About AHCJ: General News

New AHCJ guide has the skinny on obesity resources, coverage Date: 09/13/07

Sept. 7, 2007
Contact: Len Bruzzese, AHCJ executive director, 573-884-5606

Cover Covering Obesity

Table of Contents

Ch. 1: Gathering the numbers
Using NHANES - The gold standard
Measuring BMI for adults
Measuring BMI for children and teenagers
Using BRFSS - An alternate perspective
Tapping into international data

Ch. 2: Covering causes and treatments
How societal changes fostered obesity
Genes and other factors
Treatment with drugs
Evaluating weight-loss programs
Treatment through surgery

Ch. 3: Covering government policy
Look ahead: Farm bill 2007
Other government resources
State and local government angles

Ch. 4: Covering overweight kids
School wellness policies
School PE programs
Community and school interventions
Outside the schools

Ch. 5: Covering other frontiers
The food industry
Advocacy groups

Ch. 6: Covering emerging trends: Stories to follow


COLUMBIA, MO. - The Association of Health Care Journalists has released its latest slim guide, "Covering Obesity." The guide, published with funding from the Robert Wood Johnson Foundation, is one in a series intended to assist reporters planning projects to think through the issues, and at the same time, to serve reporters on deadline surf quickly to sources or data.

While obesity has grabbed headlines for several years now, there's no sign the story is waning.

Take just a few developments reported in recent weeks:

  • Researchers at Johns Hopkins Bloomberg School of Public Health Center for Human Nutrition forecast that 75 percent of U.S. adults and nearly 24 percent of children and adolescents will be overweight or obese by 2015 if current trends continue.

  • The Associated Press reported that while the U.S. federal government will spend more than $1 billion this year on nutrition education, an AP review of scientific studies examining 57 such programs found most of them failed to change the way kids eat.

  • A federal advisory panel rejected a promising new obesity drug, Rimonabant, citing concerns it causes neurological and psychiatric problems. Meanwhile, several news outlets reported robust sales of a new over-the-counter drug, Alli, despite warnings that it causes embarrassing side effects.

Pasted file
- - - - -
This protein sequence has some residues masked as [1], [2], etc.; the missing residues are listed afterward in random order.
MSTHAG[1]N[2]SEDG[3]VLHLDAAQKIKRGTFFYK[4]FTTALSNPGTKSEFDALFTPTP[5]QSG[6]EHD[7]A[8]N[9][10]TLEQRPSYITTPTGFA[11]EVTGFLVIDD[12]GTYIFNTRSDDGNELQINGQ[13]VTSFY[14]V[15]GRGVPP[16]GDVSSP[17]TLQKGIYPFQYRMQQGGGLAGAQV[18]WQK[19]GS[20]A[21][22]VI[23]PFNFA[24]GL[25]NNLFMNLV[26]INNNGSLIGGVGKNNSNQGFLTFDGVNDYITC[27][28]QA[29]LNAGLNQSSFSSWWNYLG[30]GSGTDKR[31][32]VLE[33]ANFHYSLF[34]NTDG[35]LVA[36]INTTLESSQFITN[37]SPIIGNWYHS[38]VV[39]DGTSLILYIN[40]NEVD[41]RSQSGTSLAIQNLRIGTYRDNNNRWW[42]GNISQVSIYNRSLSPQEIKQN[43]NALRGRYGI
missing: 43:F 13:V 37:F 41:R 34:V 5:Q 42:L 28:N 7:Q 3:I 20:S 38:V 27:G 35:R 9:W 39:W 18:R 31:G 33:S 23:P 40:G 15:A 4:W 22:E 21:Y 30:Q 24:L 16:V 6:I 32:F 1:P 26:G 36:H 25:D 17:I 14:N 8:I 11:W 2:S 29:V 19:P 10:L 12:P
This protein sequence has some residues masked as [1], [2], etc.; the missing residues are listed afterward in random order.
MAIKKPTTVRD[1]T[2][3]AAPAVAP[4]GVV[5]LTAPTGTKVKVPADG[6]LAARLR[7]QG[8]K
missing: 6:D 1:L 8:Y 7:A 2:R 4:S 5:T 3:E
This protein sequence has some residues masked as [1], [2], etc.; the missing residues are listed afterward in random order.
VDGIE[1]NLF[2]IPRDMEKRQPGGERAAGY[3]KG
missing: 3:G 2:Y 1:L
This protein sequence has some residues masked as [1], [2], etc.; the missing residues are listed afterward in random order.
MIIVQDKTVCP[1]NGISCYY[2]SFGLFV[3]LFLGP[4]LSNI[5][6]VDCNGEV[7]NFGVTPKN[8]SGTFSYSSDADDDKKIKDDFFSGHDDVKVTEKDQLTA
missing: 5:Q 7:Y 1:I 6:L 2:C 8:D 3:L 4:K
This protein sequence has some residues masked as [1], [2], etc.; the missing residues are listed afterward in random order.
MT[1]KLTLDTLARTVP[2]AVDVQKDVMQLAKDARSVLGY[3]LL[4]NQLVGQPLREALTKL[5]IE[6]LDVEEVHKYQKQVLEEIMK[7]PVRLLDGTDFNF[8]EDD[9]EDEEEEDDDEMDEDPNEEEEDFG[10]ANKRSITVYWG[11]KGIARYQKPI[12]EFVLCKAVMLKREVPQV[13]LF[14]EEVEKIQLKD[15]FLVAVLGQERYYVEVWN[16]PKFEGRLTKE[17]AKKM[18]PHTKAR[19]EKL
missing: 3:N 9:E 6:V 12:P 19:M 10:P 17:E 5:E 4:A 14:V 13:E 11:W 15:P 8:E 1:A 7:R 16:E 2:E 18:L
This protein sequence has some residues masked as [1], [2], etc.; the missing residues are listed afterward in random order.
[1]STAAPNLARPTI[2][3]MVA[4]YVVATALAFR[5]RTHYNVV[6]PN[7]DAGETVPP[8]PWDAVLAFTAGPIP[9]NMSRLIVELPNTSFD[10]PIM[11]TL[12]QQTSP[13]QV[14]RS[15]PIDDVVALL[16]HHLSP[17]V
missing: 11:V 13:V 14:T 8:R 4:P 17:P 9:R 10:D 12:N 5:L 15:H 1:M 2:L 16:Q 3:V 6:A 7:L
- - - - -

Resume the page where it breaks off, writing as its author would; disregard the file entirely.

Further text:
"Obesity coverage comprises an intricate stew of factors: genetics, personal lifestyles, economics, public policy and culture," said AHCJ board member Mary Chris Jaklevic, the lead editor. "The guide is designed to be useful to any reporter, including those who cover obesity on a regular basis and those who only occasionally touch the topic."

The guide's lead author is Marian Uhlman, who covered health-care issues for The Philadelphia Inquirer for nearly 20 years. In her coverage of the obesity epidemic, she wrote the Inquirer series, "It's Making Us Fat," which received the 2002 James Beard award for writing on consumer nutrition.

The guide has six chapters, focusing on gathering statistics, covering causes and treatments, following government policy, covering overweight kids, covering community and industry stories, and tracking emerging trends. Users will find numerous breakout boxes labeled Hot Tips, Story Starters and Web Gems.

The guide illustrates how to navigate key Web sites, provides an array of human and online sources for each topic and includes a glossary of obesity-related terms.

"Covering Obesity" is the second slim guide to be published with funding from the Robert Wood Johnson Foundation. The first guide, "Covering Hospitals: Using Tools on the Web," is available on the AHCJ Web site. Two more guides are already under way.

AHCJ plans to update the obesity guide periodically. Additions and changes will be posted online. AHCJ members are asked to help keep the guide updated by e-mailing AHCJ with significant research findings, changes in Web site addresses and content and other developments. Suggestions can be sent to slimguide@healthjournalism.org.